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AGEBs and Manzanas in Mexico demographic data

Introduction to AGEB and Manzana Data

As you explore Mexico demographics and Mexico GIS data in more depth, you’re going to see some unfamiliar names pop up.  You may be accustomed to the U.S. model of Census demographic areas: the tract, the block group, and the block, among others.  While these don’t directly translate to Mexico Census demographic geography, they’re a starting point.  What we’ll look at here are the Mexican micro-geographies, AGEB and Manzana.  These are the two smallest levels of geography at which Mexico’s Census tabulates demographic data, and they’re the levels that matter most to demographics analysts in the business world.


AGEBs and Mexico Demographic Data

Let’s look at the larger of the two geographies, the AGEB.  The word AGEB is an acronym, standing for Area Geo-Estadistica Basica: In other words, the basic geo-statistical area.  If you’re familiar with the U.S. Census, the closest parallel is a Block Group (not, as some claim, a Census Tract).  The average population in a Mexican urban AGEB is just over 1500 individuals, which is a close comparison to the average U.S. Block Group’s 1400 individuals.


AGEB, a Mexican census demographic unit for GIS data
An example of AGEB boundaries

When comparing a U.S. Census Block Group to a Mexico Census AGEB, there’s one crucial difference that I can’t stress highly enough.  While U.S. Census Block Groups have total territorial coverage, and every acre of land in America belongs to one, the same is not true of AGEBs.  INEGI, the custodian of Mexico’s Census and geographic data, defines rural AGEBs differently from urban AGEBs; they even have a different structure for their unique identifiers.  Overall, for business users, this is far from a bad thing; in fact, it’s very convenient.  Mexico’s definition of a rural area is very conservative; even small farming villages are most often defined as “Urban” by the Mexican Census.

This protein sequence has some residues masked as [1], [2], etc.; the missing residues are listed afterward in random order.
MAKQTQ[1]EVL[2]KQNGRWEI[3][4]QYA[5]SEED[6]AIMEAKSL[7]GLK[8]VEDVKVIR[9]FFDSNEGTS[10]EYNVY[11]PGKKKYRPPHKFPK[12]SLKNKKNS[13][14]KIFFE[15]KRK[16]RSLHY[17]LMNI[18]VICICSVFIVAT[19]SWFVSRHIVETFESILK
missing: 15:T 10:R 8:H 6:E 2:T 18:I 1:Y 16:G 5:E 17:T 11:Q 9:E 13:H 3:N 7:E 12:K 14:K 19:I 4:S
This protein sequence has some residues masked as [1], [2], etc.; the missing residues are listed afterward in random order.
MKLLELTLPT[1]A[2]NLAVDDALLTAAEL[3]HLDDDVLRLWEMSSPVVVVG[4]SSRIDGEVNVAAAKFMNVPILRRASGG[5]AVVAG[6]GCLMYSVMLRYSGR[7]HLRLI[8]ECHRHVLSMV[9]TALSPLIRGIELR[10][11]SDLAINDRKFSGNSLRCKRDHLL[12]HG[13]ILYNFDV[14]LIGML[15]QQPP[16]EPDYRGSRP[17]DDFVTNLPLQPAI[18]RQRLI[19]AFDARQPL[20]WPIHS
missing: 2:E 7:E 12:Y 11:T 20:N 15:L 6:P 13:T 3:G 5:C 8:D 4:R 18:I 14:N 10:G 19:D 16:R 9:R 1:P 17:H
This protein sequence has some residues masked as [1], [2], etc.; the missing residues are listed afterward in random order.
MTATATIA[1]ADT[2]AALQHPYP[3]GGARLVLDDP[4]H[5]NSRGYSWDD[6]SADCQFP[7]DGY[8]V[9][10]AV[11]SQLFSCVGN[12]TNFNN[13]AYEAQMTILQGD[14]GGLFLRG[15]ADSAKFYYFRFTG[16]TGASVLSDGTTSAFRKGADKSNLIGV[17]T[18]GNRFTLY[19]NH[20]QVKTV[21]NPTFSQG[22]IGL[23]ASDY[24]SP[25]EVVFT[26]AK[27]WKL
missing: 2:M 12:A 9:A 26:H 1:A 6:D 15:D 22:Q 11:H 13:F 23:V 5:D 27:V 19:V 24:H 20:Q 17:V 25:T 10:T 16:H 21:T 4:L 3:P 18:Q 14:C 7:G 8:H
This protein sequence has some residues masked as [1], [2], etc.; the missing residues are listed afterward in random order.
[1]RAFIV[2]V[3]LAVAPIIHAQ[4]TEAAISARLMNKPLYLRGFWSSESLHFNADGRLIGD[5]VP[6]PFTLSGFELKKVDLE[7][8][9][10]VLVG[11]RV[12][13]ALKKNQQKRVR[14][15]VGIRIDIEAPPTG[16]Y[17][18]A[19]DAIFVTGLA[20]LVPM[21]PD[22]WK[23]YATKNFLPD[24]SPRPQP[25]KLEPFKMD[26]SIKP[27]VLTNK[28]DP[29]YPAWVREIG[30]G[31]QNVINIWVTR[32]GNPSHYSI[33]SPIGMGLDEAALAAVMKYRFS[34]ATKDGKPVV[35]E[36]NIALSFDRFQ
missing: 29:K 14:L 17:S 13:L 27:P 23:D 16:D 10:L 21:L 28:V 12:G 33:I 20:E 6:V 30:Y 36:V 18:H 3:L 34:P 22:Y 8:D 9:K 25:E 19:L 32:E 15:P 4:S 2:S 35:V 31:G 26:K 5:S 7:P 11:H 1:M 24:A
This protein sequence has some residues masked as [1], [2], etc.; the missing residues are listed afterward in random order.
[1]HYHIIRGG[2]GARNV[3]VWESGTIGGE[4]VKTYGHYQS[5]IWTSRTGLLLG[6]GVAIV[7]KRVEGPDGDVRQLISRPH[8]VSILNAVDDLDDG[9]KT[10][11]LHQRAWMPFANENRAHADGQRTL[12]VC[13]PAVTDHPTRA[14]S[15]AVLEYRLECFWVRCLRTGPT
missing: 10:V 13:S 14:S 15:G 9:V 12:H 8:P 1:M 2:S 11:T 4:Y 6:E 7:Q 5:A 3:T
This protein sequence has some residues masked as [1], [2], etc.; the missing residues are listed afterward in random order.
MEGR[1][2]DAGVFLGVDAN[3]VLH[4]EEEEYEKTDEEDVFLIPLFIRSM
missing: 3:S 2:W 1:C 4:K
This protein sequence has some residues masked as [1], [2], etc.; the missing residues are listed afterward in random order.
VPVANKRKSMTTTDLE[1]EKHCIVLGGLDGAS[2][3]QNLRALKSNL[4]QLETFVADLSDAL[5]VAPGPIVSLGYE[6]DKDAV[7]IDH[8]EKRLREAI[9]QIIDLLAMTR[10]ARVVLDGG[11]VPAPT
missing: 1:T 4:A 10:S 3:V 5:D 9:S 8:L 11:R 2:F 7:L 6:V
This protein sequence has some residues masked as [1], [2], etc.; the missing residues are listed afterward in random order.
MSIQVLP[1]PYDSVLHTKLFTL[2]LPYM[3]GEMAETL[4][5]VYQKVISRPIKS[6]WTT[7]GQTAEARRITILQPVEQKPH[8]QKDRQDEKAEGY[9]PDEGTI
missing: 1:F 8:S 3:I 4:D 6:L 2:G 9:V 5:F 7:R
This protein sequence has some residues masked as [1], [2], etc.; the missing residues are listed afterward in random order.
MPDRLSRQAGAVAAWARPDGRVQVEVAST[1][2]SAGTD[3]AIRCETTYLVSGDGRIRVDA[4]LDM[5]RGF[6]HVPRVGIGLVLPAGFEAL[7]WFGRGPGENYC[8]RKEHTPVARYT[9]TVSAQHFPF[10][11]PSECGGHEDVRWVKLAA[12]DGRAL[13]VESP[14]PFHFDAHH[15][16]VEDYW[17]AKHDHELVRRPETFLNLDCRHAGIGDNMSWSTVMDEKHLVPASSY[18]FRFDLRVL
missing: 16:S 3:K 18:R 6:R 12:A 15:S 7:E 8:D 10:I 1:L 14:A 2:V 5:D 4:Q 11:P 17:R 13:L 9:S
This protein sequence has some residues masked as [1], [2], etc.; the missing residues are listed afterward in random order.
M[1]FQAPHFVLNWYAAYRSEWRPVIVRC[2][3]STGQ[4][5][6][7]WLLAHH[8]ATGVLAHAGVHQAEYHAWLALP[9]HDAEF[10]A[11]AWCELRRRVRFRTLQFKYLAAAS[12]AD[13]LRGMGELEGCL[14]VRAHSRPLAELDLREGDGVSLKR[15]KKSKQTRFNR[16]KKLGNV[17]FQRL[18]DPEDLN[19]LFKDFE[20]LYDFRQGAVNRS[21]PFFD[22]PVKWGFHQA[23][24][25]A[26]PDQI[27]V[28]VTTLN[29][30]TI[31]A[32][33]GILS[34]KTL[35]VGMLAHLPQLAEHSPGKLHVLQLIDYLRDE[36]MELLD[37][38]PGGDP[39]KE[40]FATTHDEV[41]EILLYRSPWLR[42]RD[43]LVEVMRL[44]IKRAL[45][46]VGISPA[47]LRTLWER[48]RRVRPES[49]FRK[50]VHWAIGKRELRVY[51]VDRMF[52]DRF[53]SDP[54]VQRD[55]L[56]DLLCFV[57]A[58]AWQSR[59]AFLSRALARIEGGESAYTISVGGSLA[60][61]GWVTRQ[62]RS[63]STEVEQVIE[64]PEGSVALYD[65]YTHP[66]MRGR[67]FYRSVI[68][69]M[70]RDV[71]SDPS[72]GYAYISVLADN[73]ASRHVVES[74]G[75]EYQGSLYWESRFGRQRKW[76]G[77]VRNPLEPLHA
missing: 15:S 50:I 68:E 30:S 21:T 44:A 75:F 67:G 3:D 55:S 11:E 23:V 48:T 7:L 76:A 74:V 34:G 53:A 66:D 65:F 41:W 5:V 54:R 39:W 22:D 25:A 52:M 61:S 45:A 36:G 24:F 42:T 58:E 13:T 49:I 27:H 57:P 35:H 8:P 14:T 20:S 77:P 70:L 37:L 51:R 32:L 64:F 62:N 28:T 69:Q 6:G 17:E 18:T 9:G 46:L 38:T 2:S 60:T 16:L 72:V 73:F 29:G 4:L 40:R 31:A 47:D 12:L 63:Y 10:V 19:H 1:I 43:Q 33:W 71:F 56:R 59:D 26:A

Manzanas and Mexico Demographic Data

In Mexico’s geodemographic hierarchy, the manzana falls right below the AGEB.  Actually, AGEBs are made up of a collection of manzanas.  (It’s worth mentioning that the word “manzana” has two meanings in Spanish; it’s both an apple, and a city block.  Maybe that means a Mexican gave New York City the moniker of “The Big Apple”?)   The manzana is generally equivalent to a U.S. Census Block; while a U.S. Block houses about 50 people on average, a Mexican block averages 60 individuals.


Manzana GIS units for demographic data research
An example of Manzana boundaries

Although AGEBs are collections of manzanas, the geography looks quite a bit different.  AGEBs are contiguous: neighboring AGEBs actually touch each other and share borders.  Meanwhile, manzanas are not contiguous.  By definition, manzanas are delineated as areas inside borders made up of streets, highways, pathways, and other naturally boundaries.  So, a manzana truly is a city block.  This is an important thing to know if you’re planning to do complex spatial operations on Mexico demographic data at the manzana level.